... La espectrofotometría es una técnica con un gran potencial de aplicación que ha permitido un fuerte desarrollo en los ámbitos industrial e I+D+i, pero su presencia en el ámbito docente, estudiantil, personal y amateur se ve limitada por su elevado coste, la especificidad de los equipos comerciales y la baja accesibilidad. Esta técnica tiene aplicaciones muy diversas que van desde la caracterización de cuerpos celestes en astronomía (Sterken, 1992) (Itoh, 2017) hasta la detección de componentes químicos en un laboratorio (Schwedt, 1997) (Binks, 2017), pasando por la caracterización y calibrado de pantallas led (Rodríguez-Vallejo, 2017). ...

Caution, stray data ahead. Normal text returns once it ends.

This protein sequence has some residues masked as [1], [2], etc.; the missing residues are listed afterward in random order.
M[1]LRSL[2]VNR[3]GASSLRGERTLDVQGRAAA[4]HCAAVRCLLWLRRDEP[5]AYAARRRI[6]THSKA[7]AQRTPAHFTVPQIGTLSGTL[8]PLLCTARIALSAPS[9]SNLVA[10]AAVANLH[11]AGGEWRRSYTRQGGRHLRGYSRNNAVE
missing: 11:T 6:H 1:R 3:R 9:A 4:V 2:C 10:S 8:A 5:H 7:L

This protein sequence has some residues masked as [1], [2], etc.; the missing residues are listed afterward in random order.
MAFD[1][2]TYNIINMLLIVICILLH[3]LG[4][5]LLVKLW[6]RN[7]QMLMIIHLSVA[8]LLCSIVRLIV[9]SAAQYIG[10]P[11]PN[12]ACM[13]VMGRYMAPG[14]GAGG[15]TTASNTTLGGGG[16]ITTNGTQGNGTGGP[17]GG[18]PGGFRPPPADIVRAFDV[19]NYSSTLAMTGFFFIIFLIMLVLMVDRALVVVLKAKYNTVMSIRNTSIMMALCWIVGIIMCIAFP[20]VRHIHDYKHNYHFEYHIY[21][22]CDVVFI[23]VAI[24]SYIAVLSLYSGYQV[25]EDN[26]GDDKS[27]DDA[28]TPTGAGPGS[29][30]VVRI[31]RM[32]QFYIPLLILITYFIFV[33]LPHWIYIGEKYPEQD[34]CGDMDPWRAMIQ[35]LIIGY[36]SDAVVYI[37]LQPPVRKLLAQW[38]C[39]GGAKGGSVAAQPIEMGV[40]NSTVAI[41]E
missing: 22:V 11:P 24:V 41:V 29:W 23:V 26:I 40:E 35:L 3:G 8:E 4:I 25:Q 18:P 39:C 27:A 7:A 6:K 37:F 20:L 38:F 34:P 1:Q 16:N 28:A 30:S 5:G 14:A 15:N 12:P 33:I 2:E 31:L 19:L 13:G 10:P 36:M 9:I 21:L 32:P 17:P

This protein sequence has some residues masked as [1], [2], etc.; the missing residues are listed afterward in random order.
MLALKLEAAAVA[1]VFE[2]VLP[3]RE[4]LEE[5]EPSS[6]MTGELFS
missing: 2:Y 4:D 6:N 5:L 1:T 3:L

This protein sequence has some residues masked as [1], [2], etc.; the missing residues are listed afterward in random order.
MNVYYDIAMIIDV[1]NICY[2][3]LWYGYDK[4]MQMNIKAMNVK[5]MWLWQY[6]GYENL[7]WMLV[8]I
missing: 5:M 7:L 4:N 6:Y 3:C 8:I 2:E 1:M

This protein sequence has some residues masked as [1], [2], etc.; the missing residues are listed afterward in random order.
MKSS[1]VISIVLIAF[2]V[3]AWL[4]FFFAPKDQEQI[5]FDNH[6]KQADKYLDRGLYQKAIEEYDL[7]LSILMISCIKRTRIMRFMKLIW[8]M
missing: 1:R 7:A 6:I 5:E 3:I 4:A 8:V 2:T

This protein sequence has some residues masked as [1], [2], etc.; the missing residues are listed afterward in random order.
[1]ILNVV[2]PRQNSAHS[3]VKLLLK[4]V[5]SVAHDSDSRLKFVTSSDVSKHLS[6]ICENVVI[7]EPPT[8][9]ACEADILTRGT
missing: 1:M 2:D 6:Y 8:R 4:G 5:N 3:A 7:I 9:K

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Resumen En este trabajo se detalla el proceso de diseño, desarrollo y prototipado de un sistema de medida del espectro visible. El objetivo que hay que cumplir es la obtención de un dis-positivo reproducible, competitivo en el aspecto técnico con modelos comerciales de docencia actuales, y económico. El dispositivo resultante reúne las características de ser por-tátil, versátil, compacto, económico y con alta conectividad. El centro del proyecto es el software, que como caracterís-tica clave permite ser utilizado prácticamente con cualquier cámara comercial y ser ejecutado desde distintos sistemas operativos. El prototipado se ha realizado con una cáma-ra comercial con conexión USB con el fin de encontrar un equilibrio entre asequibilidad y resolución del producto final. Tiene un precio 20 veces más económico y una resolución similar al espectrofotómetro comercial utilizado como refe-rencia. Palabras clave Espectrofotómetro, red de difracción, impresión 3D. Abstract In this work, the processes of designing, developing and prototyping an instrument to measure the visible spectrum is shown in detail. The objective is to obtain a low-cost device, reproducible and technically competitive with the commercial docent models. The obtained device is portable, adaptable, compact, economic and with high connectivi-ty. The core of the project is the software, and its key point is the compatibility with any commercial camera and it can be run in different operative systems. For this prototype a commercial camera with USB connection has been considered in order to find a balance between price and resolution for the resulting device.